Extinction stinks

My bookclub is reading THE SIXTH EXTINCTION- An Unnatural History by Elizabeth Kolbert. I just picked up the audio book and as I was listening today I realized how little I know about the natural world around me. I had no idea the world’s frogs–maybe even the frogs in the creek behind my house–have been wiped out by a fungus. I vaguely recall some talk a few years ago about “Save the Frogs.”

Apparently, I’m not the only one with a short attention span because when I Googled “Why are the frogs dying?” I could only find news reports from 2012. So, I added “2015″ to my search. I got this: England’s frogs are going belly up at an alarming rate. Read it and weep: British Frogs. As a cause, I’ll admit, frogs aren’t glamorous. They’re small and shy, and, apparently, not newsworthy.

Although there’s a good chance, according to the author, that the source of the fungus that’s killing frog populations globally was spread thanks to humans, at least, this time we’re not going out of our way to kill every last frog as we did with the Great Auks.

What’s an Auk, you say? Oh, wait, that was me. It’s possible I’ve heard the name, but no image came to mind. Certainly not this image.

250px-Great_Auk_(Pinguinis_impennis)_specimen,_Kelvingrove,_Glasgow_-_geograph.org.uk_-_1108249According to Wikipedia, “The great auk (Pinguinus impennis) was a flightless bird of the alcid family that became extinct in the mid-19th century.” It was called a penguin, even though it’s not one. Go figure. But like the penguin, it was clumsy on land but graceful, fast and lethal to its prey in the water. Auks mated for life. A mated pair produced one egg and cared for it until the little auk hatched, then they raised it together.

No one knows how many of these birds existed, but if you listen to the Sixth Extinction you will visualize an island in the north Atlantic PACKED with tens of thousands, if not more. And what happened to these birds is a horror on par with how hunters slaughtered the buffalo, if not worse. These flightless birds were hunted for their meat, their oil, and their feathers. When it became apparent that the species was on the brink of extinction, laws were passed to protect them. Ironically, this made the remaining birds more collectable to the rich freaks who apparently needed one of everything–especially the last one. “A record of a bird in 1852 is considered by some to be the last sighting of the species.”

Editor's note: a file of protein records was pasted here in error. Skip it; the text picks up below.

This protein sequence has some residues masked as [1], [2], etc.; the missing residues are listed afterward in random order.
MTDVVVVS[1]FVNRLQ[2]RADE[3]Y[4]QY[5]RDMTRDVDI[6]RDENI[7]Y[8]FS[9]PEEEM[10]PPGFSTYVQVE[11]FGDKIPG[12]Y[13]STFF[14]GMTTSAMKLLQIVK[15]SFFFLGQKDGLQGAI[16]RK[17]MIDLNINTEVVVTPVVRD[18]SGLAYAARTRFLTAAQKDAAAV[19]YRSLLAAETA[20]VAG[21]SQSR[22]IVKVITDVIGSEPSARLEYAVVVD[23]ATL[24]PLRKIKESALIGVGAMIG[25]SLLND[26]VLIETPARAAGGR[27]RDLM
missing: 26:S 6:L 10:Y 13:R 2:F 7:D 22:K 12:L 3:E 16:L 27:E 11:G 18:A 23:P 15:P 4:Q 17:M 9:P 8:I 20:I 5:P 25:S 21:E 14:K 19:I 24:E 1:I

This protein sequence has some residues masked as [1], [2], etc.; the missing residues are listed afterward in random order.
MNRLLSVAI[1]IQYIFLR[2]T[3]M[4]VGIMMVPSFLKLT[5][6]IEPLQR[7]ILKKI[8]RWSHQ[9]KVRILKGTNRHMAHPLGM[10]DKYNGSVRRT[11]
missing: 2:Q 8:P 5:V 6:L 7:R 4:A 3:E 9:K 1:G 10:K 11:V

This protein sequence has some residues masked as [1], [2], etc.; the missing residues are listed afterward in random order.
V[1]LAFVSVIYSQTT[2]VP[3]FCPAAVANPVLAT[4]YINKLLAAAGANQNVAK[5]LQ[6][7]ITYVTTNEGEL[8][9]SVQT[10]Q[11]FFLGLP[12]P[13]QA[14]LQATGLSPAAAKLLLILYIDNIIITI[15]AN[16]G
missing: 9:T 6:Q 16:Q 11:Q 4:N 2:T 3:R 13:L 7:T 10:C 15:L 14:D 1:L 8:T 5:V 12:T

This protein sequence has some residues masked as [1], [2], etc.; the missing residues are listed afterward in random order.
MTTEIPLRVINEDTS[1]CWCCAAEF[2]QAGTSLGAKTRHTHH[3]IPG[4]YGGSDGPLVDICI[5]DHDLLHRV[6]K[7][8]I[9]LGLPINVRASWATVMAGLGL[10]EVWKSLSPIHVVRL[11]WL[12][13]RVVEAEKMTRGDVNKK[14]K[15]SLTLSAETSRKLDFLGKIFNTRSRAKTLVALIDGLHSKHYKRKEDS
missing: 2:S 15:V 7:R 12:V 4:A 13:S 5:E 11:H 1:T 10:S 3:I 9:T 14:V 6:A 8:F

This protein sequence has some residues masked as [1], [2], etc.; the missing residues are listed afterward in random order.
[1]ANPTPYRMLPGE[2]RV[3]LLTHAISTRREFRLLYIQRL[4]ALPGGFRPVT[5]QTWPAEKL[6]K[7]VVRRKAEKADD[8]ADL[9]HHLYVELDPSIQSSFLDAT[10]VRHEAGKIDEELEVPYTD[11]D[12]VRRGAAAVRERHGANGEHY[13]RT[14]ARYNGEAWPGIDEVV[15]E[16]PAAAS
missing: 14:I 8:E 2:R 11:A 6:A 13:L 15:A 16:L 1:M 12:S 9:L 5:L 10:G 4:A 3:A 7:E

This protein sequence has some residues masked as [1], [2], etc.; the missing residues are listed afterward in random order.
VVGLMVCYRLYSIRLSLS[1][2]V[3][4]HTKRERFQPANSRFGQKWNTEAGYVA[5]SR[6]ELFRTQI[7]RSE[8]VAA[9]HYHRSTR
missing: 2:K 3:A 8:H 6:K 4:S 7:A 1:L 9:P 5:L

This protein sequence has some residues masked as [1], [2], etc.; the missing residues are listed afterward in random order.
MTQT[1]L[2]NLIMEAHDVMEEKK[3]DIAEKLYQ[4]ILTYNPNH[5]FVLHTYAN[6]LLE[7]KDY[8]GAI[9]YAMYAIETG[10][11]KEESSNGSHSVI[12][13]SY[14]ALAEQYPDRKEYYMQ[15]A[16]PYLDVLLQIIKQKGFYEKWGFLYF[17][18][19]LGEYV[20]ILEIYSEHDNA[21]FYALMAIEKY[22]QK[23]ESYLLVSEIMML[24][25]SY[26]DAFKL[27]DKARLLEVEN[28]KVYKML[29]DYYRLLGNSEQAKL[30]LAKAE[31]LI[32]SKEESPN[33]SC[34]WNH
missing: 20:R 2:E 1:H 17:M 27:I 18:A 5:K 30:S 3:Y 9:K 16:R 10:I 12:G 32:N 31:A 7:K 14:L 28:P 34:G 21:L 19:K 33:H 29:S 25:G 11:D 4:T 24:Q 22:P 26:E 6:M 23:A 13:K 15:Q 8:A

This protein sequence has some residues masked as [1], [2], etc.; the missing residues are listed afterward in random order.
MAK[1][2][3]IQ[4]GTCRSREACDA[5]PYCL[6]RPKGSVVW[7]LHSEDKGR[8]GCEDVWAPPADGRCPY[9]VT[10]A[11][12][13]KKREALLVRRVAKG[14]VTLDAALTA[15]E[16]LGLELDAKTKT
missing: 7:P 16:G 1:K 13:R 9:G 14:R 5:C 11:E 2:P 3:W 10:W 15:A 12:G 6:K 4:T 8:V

To make a long and very depressing story short, the author contends that we are on the brink of another extinction–our own. Many scientists agree, many others believe it’s not too late to save ourselves.

I attended a lecture a few weeks ago on this topic. The speaker, Dr. Anthony D. Barnosky, a professor at Berkeley, spoke succinctly and movingly about the signs pointing to our screwing ourselves out of a planet. He has a book out, too, if you’re interested: Dodging Extinction: Power, Food, Money, and the Future of Life on Earth.

The best part of Dr. Barnosky’s talk for me was his belief that we can turn this around–if we start right now. Here’s how:

Save the planet

Who’s with me?


Here’s a link to the book: THE SIXTH EXTINCTION.


Addiction: The Good Kind

I’m not ashamed to admit that I’m an addict. I love every one of my addictions, and am eager to share them with you. In no particular order, here they are:

1. Writing


If I don’t write something every day, I feel… odd. I enjoy writing. Focusing on writing anchors me. Steadies me. Makes me sing inside. Even when the writing is going badly. Well, that isn’t quite true. When I get stuck and can’t write another word until I get unstuck, I angst for hours, sometimes days, hashing over what to do to fix whatever the problem may be.

During this time, don’t expect me to be in a good mood. Trick I have learned over the years to get unstuck: jot down ideas, no matter how ridiculous they seem, get away from the work by doing something totally unrelated,  phone a close writing friend for input. From experience, I have learned that the solution will always come… in its own time.

2. Reading

books 1 blooksbookshelf

Three of the six bookshelves in my home.  The top two are in my office, and include my own books, some of my keeper books (books I reread occasionally and can’t part with) and reference books. The bottom photo is in the family room.

My husband is an avid reader, too, and we have three more bookshelves and a window ledge or two filled with books. Don’t even ask about the books on my e-reader…

3. Coffee